Global Reads Reign!
Once a month, on the second Wednesday at 6:00pm, a group of Returned Peace Corps Volunteers (RPCVs) gathers to discuss the current book selection. Anyone who wants to become a part of the reading groups is welcome. Interested in joining us? Meetings are usually at member Marilyn Jaquish's Traverse City home, but please register or contact Marilyn (Phillippines 1964-66) at rpcv.nm@gmail. com for each month's meeting details.
Violeta by Isabel Allende (South America)
This sweeping novel from the New York Times bestselling author of A Long Petal of the Sea tells the epic story of Violeta del Valle, a woman whose life spans one hundred years and bears witness to the greatest upheavals of the twentieth century.
Take What You Can Carry by Gian Sardar (Kurdistan)
An aspiring photographer follows her dreams and faces her fears in a poignant novel about finding beauty, promise, and love amid the chaos of war-torn Kurdistan.
It’s 1979. Olivia Murray, a secretary at a Los Angeles newspaper, is determined to become a photojournalist and make a difference with her work. When opportunity arrives, she seizes it, accompanying her Kurdish boyfriend, Delan, to northern Iraq for a family wedding, hoping to capture an image that lands her a job in the photo department. More important, though, the trip is a chance to understand Delan’s childhood and bridge the differences of their pasts. Yet when the return home proves less safe than Delan believed, Olivia is confronted with a reality she had not expected and is awakened to the dangers of a town patrolled by Iraqi military under curfew and constant threat.
North to Paradise: A Memoir by Ousman Umar (Ghana and Africa)
The inspiring true story of one man's treacherous boyhood journey from a rural village in Ghana to the streets of Barcelona--and the path that led him home. Ousman Umar is a shaman's son born in a small village in Ghana. Though his mother died giving birth, he spent a contented childhood working the fields, setting traps in the jungle, and living off the land. Still, as strange and wondrous flying machines crisscrossed the skies overhead, Ousman dreamed of a different life. And so, when he was only twelve years old, he left his village and began what would be a five-year journey to Europe.
Every step of the way, as he traveled across the Sahara desert, through the daunting metropolises of Accra, Tripoli, Benghazi, and Casablanca, and over the Mediterranean Sea aboard a packed migrant dinghy, Ousman was handed off like merchandise by a loose network of smugglers and in the constant, foreboding company of "sinkers" other migrants who found themselves penniless and alone on their way north, unable to continue onward or return home.
But on a path rife with violence, exploitation, and racism, Ousman also encountered friendship, generosity, and hope. North to Paradise is a visceral true story about the stark realities of life along the most dangerous migrant route across Africa; it is also a portrait of extraordinary resilience in the face of unimaginable challenges, the beauty of kindness in strangers, and the power of giving back.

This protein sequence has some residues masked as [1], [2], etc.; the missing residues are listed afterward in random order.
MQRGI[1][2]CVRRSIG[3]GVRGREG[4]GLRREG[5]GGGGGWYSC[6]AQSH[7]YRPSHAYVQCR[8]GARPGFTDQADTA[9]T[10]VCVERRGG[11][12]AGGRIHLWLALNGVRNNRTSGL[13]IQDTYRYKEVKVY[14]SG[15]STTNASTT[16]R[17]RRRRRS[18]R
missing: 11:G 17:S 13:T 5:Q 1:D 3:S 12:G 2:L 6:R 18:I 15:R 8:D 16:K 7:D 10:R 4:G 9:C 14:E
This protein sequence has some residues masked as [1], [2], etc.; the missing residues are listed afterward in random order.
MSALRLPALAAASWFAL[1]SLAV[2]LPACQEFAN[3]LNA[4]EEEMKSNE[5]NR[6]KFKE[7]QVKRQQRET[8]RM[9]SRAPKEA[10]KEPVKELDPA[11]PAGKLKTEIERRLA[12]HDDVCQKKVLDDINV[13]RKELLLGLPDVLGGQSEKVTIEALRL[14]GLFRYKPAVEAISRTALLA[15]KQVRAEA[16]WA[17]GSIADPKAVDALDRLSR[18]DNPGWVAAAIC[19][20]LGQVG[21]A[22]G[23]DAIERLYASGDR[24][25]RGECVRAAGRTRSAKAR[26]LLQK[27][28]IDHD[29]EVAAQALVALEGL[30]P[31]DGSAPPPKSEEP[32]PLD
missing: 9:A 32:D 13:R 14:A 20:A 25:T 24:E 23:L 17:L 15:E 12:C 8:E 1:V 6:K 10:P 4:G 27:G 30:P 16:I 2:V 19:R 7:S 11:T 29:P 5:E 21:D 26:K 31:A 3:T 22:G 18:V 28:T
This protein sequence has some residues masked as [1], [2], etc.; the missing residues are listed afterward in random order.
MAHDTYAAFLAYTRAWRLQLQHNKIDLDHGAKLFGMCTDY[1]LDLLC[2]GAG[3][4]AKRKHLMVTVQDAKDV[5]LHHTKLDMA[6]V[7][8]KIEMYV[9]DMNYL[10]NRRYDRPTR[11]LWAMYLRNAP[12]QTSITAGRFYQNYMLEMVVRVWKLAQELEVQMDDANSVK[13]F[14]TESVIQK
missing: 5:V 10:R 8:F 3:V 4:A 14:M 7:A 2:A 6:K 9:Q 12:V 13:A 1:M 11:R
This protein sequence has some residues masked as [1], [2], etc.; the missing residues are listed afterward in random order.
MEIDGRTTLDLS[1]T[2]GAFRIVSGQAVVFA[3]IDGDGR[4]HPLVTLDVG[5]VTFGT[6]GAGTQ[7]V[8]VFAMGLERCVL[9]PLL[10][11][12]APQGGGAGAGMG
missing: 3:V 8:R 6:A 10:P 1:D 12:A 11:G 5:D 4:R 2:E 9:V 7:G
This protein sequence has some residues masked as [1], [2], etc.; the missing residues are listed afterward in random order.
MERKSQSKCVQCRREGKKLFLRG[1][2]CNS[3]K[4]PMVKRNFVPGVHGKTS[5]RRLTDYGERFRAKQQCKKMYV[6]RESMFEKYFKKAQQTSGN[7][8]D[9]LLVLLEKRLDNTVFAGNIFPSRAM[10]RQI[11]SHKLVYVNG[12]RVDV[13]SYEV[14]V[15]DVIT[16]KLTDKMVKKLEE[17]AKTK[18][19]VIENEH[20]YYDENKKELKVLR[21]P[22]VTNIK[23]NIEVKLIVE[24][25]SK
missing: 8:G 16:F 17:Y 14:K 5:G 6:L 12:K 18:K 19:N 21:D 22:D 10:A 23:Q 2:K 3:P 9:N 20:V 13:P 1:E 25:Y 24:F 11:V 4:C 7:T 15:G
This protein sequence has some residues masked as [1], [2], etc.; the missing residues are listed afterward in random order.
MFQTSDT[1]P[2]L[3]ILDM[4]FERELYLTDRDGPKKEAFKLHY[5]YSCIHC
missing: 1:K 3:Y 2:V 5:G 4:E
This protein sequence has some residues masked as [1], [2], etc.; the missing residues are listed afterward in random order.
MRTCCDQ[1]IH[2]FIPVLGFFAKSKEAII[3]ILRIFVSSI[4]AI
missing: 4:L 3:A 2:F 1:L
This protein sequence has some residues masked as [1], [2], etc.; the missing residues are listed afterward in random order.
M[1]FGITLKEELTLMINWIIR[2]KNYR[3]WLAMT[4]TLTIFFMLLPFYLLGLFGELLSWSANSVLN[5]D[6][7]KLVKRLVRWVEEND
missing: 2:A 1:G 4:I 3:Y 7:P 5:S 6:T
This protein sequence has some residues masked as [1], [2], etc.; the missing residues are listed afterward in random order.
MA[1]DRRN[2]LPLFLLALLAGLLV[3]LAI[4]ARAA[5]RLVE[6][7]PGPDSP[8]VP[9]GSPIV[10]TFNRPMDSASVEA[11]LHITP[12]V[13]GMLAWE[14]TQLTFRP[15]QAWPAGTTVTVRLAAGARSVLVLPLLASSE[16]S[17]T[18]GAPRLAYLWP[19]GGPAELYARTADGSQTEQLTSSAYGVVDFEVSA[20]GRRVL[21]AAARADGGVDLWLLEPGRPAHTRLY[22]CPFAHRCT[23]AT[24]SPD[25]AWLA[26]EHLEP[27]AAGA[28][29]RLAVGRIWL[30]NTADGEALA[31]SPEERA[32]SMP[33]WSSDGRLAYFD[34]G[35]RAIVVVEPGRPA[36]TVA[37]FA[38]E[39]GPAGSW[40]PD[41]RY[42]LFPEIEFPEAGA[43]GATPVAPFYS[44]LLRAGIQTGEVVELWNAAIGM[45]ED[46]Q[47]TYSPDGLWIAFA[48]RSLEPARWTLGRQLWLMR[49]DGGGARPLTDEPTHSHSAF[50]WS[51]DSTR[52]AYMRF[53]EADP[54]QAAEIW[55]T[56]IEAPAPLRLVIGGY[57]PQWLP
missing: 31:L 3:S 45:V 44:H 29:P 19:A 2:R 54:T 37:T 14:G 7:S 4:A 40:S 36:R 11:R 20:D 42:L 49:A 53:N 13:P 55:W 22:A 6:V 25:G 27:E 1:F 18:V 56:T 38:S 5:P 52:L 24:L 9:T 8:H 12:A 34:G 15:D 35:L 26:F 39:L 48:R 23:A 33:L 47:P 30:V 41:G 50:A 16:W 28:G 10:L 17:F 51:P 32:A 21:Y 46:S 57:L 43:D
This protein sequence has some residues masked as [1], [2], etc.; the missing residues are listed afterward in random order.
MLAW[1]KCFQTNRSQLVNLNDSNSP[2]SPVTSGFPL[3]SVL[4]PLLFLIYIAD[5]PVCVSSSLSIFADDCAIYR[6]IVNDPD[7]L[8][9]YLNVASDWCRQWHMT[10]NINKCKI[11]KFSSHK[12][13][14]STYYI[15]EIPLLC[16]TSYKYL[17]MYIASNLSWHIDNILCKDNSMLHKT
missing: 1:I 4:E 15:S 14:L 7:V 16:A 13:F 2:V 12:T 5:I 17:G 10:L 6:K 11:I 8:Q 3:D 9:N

The Family Izquierdo by Ruben Degollado (Mexico)
A masterful debut that weaves together the lives of three generations of a Mexican American family bound by love, and a curse.
A Train to Moscow by Elena Gorokhova (Russia)
In post-World War-II Russia, a girl must reconcile a tragic past with her hope for the future in this powerful and poignant novel about family secrets, passion and loss, perseverance and ambition.
The Ardent Swarm by Yamen Manai (Tunisia)
From an award-winning Tunisian author comes a stirring allegory about a country in the aftermath of revolution and the power of a single quest.
Sidi lives a hermetic life as a bee whisperer, tending to his beloved “girls” on the outskirts of the desolate North African village of Nawa. He wakes one morning to find that something has attacked one of his beehives, brutally killing every inhabitant. Heartbroken, he soon learns that a mysterious swarm of vicious hornets committed the mass murder―but where did they come from, and how can he stop them? If he is going to unravel this mystery and save his bees from annihilation, Sidi must venture out into the village and then brave the big city and beyond in search of answers.
Along the way, he discovers a country and a people turned upside down by their new post–Arab Spring reality as Islamic fundamentalists seek to influence votes any way they can on the eve of the country’s first democratic elections. To succeed in his quest, and find a glimmer of hope to protect all that he holds dear, Sidi will have to look further than he ever imagined.
July Time out!
Everything Inside: Stories by Edwidge Dandicat (Haiti and the Carribean)
National Book Award finalist Dandicat uses eight short stories to dissect the family unit, diving into marriage, parenthood, and young love. The collection tests the strength of familial bonds as characters deal with tragedies of all sizes. Dandicat takes readers to her birthplace of Port-au-Prince, Haiti, as well as Miami and an unnamed part of the Carribbean in these narratives that probe the intersections of community, compassion and loss.
We gather to discuss and select our reads for 2023-2024.